VA: Cielo: Playtime
Tommy Boy Records

It requires no effort at all to warm up to the latest double-disc compilation from Manhattan-based nightclub Cielo, especially when the set's split into “Classic” and “Nu-Classic” halves. Mixed by resident DJs Nicolas Matar and Willie Graff, the collection boasts enough deep house grooves to make it feel like summer all year ‘round. Though Matar and Graff sneak jazz and Latin influences into the mix, Cielo: Playtime is primarily about house music in all its funky glory.

The “Classic” disc's appeal is bolstered by its emphasis on deep house-styled vocal cuts by the likes of Furry Phreaks, Amana Melone, Azuni, and Robert Owens. Charles Webster's remix of Furry Phreaks' “Want Me Like Water” gets the mix started on a sexy and soulful note, a vibe Lovebirds and Amana Melone perpetuate with “Tuesday” and “Caterpillar” respectively. The wailing divas in “Somebody” by Buzzin' Fly's Rocco plant the mix squarely in classic deep house territory, after which Kerri Chandler's impossibly funky overhaul of Risk Soundsystem's “The Sound is Yours” sends the mix skyward. Rae's sultry testifying similarly elevates Wahoo's makeover of Sandy Rivera's Kings of Tomorrow cut “Can't Stop,” as does Barbara Tucker's on “One Desire.” It's only fitting that the final word should go to Robert Owens whose quietly euphoric “Happy” receives the overhaul treatment from James Priestley and Dan Berkson.

With fewer vocal moments included, the “Nu-Classic” disc's a tad cooler than the first half, with techno tracks (e.g., Motor City Drum Ensemble's “Lonely One”) appearing alongside steamy house jams such as Lost Men's “Brothers and Sisters,” Kiko Navarro & DJ Fudge's “Maximal,” and Jimpster's ravishing overhaul of Version's “The Brighter Side.” The funk quota's still high, though, as evidenced by the presence of Herb LF's dub-house workout “Down to the Sound,” and there's no shortage of deep house moments either, as Manuel Tur & DPlay's remix of Phonique & Kiloo's “The Passion” makes abundantly clear. Other choice moments include Kenny Larkin's lithe “Cirque De Soul” which layers jazzy piano ruminations over a frothy jacking pulse with a stalker's determination, and Henrik Schwarz's sinuous remix of Ane Brun's “Headphone Silence.” While the compilation naturally can't equal a visit to the club itself, Cielo: Playtime's stellar “body music” (as it's christened in Risk Soundsystem's “The Sound is Yours”) is a pretty good substitute.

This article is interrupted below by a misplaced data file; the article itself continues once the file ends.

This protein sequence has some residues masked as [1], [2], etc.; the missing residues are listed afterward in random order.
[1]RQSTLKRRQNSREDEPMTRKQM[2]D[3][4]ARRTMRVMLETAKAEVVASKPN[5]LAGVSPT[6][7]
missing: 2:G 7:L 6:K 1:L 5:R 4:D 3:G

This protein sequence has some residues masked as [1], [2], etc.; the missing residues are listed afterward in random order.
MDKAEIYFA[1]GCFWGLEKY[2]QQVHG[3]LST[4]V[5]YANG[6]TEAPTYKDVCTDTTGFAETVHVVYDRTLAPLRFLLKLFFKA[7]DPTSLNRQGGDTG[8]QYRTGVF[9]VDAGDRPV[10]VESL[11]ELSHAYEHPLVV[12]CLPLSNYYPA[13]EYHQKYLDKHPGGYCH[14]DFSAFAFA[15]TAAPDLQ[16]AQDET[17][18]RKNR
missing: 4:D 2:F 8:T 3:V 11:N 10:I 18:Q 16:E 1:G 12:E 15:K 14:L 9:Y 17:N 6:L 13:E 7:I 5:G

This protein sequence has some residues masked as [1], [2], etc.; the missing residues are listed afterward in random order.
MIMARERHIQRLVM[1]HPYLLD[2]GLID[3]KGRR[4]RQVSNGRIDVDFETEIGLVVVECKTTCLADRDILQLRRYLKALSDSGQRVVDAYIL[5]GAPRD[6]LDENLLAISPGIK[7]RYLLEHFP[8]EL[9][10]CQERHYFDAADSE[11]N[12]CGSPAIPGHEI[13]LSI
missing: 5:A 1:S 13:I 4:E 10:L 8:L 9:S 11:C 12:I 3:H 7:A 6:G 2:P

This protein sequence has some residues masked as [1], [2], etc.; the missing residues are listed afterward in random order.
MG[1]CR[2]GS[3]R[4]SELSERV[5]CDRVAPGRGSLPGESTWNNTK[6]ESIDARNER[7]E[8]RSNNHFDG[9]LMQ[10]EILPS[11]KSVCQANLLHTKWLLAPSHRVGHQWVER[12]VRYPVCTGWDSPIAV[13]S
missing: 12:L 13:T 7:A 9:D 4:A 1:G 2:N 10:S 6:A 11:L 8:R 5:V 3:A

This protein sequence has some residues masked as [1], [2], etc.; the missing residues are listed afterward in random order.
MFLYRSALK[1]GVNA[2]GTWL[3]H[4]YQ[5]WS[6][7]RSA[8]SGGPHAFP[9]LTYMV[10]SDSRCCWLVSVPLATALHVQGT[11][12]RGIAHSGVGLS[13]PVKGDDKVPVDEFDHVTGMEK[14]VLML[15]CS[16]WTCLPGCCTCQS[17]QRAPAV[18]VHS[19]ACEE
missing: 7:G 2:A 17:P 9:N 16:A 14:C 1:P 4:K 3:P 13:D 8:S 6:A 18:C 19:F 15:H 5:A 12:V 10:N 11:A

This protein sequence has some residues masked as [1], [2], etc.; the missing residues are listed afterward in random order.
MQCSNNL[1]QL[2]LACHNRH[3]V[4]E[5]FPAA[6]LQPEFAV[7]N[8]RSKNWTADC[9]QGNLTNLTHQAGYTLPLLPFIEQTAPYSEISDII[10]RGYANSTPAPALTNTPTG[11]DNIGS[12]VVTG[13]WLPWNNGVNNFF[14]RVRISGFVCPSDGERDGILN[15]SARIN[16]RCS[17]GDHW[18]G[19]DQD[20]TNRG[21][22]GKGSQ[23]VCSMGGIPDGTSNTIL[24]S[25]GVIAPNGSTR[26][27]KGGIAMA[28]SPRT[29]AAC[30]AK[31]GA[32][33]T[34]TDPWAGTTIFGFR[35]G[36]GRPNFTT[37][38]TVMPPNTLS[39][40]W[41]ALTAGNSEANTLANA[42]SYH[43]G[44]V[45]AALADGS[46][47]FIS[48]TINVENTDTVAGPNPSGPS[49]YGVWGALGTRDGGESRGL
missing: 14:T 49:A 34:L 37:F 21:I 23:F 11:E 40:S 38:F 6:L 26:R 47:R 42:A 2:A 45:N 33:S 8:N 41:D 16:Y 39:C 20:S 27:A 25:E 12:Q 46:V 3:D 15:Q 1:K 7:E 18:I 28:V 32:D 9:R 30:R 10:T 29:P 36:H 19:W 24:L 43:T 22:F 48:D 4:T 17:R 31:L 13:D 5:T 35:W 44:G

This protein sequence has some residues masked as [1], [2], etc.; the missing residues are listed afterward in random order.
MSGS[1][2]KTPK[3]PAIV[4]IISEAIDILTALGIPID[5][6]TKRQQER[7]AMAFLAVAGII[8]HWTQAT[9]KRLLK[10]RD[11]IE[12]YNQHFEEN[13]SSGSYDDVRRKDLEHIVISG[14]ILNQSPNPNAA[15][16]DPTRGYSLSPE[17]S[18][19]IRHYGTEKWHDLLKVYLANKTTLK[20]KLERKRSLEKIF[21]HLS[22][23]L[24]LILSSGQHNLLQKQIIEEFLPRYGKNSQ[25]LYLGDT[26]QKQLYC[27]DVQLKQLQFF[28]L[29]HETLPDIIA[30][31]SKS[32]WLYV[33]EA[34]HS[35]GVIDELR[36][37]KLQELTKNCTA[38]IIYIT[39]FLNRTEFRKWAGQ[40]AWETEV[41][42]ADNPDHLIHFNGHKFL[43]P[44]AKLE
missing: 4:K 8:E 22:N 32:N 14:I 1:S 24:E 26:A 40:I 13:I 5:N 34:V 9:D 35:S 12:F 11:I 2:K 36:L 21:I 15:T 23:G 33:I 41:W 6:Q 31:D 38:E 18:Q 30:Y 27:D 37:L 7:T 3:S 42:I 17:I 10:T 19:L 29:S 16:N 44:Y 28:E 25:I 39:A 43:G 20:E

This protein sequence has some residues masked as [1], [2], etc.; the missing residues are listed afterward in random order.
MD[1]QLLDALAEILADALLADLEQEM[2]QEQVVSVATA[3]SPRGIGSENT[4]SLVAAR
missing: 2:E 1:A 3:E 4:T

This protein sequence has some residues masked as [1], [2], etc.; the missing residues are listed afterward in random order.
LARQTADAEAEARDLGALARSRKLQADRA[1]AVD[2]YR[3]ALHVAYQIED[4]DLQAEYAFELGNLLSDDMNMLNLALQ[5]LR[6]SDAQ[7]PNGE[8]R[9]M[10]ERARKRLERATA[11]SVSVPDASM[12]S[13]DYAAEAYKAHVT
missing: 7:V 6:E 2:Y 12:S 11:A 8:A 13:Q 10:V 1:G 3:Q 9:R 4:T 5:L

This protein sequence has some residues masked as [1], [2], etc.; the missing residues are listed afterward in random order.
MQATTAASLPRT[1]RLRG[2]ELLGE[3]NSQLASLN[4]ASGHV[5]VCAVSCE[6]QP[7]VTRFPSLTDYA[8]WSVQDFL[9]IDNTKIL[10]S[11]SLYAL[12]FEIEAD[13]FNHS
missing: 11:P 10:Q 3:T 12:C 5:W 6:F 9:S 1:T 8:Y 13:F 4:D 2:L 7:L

June 2009